By Monica Alonzo
By Stephen Lemons
By Jason P. Woodbury
By Dulce Paloma Baltazar Pedraza
By Ray Stern
By Pete Kotz
By Monica Alonzo
By New Times
Now, in the Juniper Ridge case, BFA and its chief counsel, Thomas Grabinski, stand accused of fraud.
Companies controlled by McRae, Stuckey and Holmes contend they lost their right to buy Juniper Ridge through an illegal scheme "masterminded" by BFA, Grabinski and Friend. The reason, according to the lawsuit: to enrich Friend, whose companies eventually reaped $4 million worth of contracts to manage and market the RV resort. There is no indication Friend was able to collect any of that money before litigation paralyzed Juniper Ridge.
"The catacomb of entities controlled by BFA and Grabinski is a never ending maze, an artifice which enables inside benefactors, such as Defendant Friend, to reap enormous personal gain while victimizing innocent parties . . . all under the self-serving banner of charity and religion," the lawsuit says.
"Plaintiffs' continued investigation into Defendant's culpability is essential to expose the myth behind the BFA, whose professed charitable objectives mask the true purpose of its existence, which is to provide a gold mine of wealth for key insiders who use their position as a vehicle to scam innocent third parties, such as Plaintiffs," the lawsuit says.
The document, filed June 19, seeks to add BFA and Grabinski as defendants in a lawsuit filed in 1997 by companies owned by McRae, Stuckey and Holmes against Friend, Kuhn, their companies and attorneys.
Friend has countersued, and three of his companies have filed separate lawsuits against the three developers, contending they've "intentionally interfered" with his lucrative contracts to run Juniper Ridge.
All the defendants in all the lawsuits have denied wrongdoing. All the litigants and their attorneys declined to be interviewed for this story.
BFA and Grabinski have yet to file court papers responding to the fraud allegations.
The $1.7 million that funded EVIG's purchase of Juniper Ridge came from BFA's investors. BFA has solicited funds in Southern Baptist churches and over the Internet. Investors are told their money will be reinvested prudently.
But a bankruptcy dispute over a scheduled July 13 sale of Juniper Ridge places at risk the $1.7 million BFA lent EVIG so it could buy Juniper Ridge late last year.
In a deposition last month, Kuhn, the sole director of EVIG, knew little about EVIG or its business dealings. Kuhn did not even know where EVIG did its banking, and knew little about the Juniper Ridge deal.
Kuhn said in a deposition he relied heavily on the advice of BFA's chief counsel Tom Grabinski, EVIG's "portfolio manager."
But a document dated May 9, 1996, and obtained by New Times raises questions about why BFA lent EVIG the money in the first place. The memo detailed how BFA had used EVIG to conceal some of BFA's nonperforming loans.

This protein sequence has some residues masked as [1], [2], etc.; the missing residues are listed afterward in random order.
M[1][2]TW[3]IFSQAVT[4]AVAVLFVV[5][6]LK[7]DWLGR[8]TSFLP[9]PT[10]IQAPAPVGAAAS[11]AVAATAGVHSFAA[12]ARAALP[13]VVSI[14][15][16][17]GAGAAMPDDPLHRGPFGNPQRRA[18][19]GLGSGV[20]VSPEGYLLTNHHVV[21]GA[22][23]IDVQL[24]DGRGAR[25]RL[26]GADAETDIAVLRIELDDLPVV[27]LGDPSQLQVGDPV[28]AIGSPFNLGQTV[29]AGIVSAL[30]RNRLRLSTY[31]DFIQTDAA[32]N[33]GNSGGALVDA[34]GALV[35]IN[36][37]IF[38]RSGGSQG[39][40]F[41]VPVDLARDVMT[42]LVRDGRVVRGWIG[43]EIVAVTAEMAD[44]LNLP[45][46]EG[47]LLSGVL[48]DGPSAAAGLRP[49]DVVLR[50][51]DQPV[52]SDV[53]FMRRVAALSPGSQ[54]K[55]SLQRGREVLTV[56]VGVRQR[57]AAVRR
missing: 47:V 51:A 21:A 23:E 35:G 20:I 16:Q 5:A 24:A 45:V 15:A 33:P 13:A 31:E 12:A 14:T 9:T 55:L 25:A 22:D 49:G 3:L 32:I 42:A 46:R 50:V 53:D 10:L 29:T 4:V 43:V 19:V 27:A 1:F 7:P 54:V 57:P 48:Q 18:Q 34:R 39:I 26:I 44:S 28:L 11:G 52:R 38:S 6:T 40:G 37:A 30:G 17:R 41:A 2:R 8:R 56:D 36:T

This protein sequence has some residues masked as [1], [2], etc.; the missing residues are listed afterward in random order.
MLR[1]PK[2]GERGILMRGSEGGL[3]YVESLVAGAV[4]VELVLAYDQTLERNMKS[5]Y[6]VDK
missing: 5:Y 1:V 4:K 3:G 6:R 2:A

The "For the File" memo was written by Rich Polley, a certified public accountant who was then BFA's trust accounting manager. According to his memo, Polley believed a company called "East Valley Investment Group," or "EVIG," was being used in 1996 by BFA as an "off-balance sheet company" to hide millions of dollars in bad debts from BFA's auditors and BFA board members.
This would have the effect of secreting the bad loans in EVIG.
"Not only do our board members have potential liability for such decisions (i.e. savings and loan examples), but our constituents believe, and have every reason to, that our Board is providing just this kind of oversight," the memo says.
"I believe that Christ demands and expects more from those that carry His name," the memo says. "II Corinthians 4:1-2 says 'Therefore, since through God's mercy we have this ministry, we do not lose heart. Rather, we have renounced secret and shameful ways, we do not use deception, nor do we distort the word of God. On the contrary, by setting forth the truth plainly we commend ourselves to every man's conscience in the sight of God.' It is my opinion that the continuance of transactions such as the one outlined above fail to show the kind of turning away from sin required of true repentance. Proverbs 28:13 is quite clear, 'He who covers his sins will not prosper, but whoever confesses and forsakes them will have mercy.' I firmly believe that so long as the Foundation continues to do transactions such as the one listed above, that God will not be able to bless us as He wishes to. It is my sincere hope and prayer that God might use this conversation to persuade you of the need to make deep and lasting changes in the way we do Christ's business."
When asked about the memo, BFA's Grabinski wrote to New Times saying he had no knowledge of it. After New Times provided a copy of it to BFA, Grabinski wrote on June 30, "The East Valley Investment Group transaction described in the memo you provided has worked out as expected by all parties. The concerns in the May 9, 1996, Memorandum were unfounded."
Grabinski did not explain how the transaction "worked out as expected."
Polley resigned from BFA in August 1996.
Reached at his Phoenix residence, Polley declined to elaborate.
"I don't see anything good that could come out of bringing the foundation down," Polley said last month.